In the Meantime, New “Fresh Start” Program Will Help Protect Millions of People in Default
April 6, 2022 | WASHINGTON, DC — Today, the Student Borrower Protection Center released the following statement in response to the White House announcement that President Biden will extend the federal student loan payment pause until August 31, 2022. This is the fourth time President Biden has taken executive action to extend the pause on student loan payments, which were previously scheduled to resume on May 2, 2022.
In addition to announcing an extension of the payment pause, the White House announced that the U.S. Department of Education will take additional steps to give a fresh start to millions of struggling federal student loan borrowers, protecting them from the harsh consequences of default if payments resume in the future. This relief is critically needed for people living in or close to poverty.
This announcement also comes just days after an NPR investigation revealed widespread mismanagement of income-driven repayment, the Department of Education’s most important anti-poverty program for people with student debt. Recent public opinion polls and economic research forecast widespread financial distress among people with student debt if payments resumed as previously planned.
Statement from Student Borrower Protection Center Executive Director Mike Pierce:
Today’s announcement was long overdue– in less than a month, tens of millions of people with student debt faced a financial catastrophe in the making. The Administration deserves credit for finally giving people room to breathe but today’s news should also be a reminder that the student debt crisis continues to loom over the financial futures of families across the country.
Come August, people with student debt will have no one to blame but Joe Biden if they still remain trapped in America’s broken student loan system because he didn’t keep his promise to cancel student debt.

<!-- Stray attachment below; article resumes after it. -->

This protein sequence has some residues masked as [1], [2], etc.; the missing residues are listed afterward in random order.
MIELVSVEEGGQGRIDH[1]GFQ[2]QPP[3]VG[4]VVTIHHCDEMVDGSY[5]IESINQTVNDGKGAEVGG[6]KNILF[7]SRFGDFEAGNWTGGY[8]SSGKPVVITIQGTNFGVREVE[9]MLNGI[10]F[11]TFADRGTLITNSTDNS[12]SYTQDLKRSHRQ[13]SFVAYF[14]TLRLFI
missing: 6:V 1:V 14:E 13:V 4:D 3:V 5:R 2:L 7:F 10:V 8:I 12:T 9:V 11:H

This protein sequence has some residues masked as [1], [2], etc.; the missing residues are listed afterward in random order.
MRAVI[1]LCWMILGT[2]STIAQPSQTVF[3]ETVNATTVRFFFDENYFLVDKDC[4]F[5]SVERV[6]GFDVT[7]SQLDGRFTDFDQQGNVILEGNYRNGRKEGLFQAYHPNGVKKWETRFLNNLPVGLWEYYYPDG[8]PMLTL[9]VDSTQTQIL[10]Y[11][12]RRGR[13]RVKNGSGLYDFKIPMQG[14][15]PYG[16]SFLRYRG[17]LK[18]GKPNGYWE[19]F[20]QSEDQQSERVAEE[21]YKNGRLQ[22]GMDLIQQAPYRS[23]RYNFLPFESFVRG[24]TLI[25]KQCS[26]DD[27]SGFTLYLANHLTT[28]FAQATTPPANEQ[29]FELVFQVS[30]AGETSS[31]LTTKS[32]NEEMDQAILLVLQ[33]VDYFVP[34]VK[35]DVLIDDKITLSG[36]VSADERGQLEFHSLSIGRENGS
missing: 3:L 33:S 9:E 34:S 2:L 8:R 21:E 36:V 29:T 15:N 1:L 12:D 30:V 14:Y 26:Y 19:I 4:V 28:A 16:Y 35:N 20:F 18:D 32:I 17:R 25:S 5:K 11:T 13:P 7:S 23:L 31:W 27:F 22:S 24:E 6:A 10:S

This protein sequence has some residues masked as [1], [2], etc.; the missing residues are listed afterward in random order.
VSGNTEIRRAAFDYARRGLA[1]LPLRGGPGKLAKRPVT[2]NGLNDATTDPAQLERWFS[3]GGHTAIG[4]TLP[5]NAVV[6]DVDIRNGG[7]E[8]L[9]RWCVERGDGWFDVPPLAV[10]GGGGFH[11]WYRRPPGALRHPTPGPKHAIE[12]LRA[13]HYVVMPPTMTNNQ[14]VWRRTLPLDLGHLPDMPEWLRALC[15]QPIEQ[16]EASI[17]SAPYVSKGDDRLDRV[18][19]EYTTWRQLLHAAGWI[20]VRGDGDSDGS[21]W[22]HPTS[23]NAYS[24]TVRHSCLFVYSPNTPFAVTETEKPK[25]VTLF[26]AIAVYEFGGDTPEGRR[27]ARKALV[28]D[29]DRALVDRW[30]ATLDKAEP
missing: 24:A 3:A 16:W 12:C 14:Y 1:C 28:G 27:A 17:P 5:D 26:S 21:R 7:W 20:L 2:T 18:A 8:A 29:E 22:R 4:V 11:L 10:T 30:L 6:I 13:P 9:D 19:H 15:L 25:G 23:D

Statement from Student Borrower Protection Center Policy Director Persis Yu:
For too long, defaulted borrowers have slipped through the cracks and been made to suffer at the hands of the Department of Education’s punitive collection system, which forces them to forgo their wages, social security benefits, and Earned Income Tax Credits in retaliation for defaulting on their federal loans. We applaud the Biden Administration’s decision to pull millions of borrowers out of default and to give them a fresh start.
However, the Department must not squander this opportunity to fix the broken student loan system. Under this new swift deadline, the Department must work fast to end its punitive collection practices, ensure meaningful pathways for borrowers to get out of debt, and provide widespread debt cancellation.
Student loan borrowers with a federally held loan have not been required to make a loan payment since March 2020, when President Trump signed the CARES Act, pausing student loan payments and suspending interest charges for tens of millions of borrowers. This critical lifeline was extended via executive actions taken by President Trump in August and December 2020, and by President Biden in January 2021, August 2021, and most recently, this past December. It was set to expire with payments to resume for federal student loans on May 2, 2022.
There is a broad consensus among borrowers, advocates, industry, regulators, law enforcement officials, and policymakers that restarting student loan payments in May would have been a recipe for disaster unless it is accompanied by significant structural reforms and real, immediate debt relief.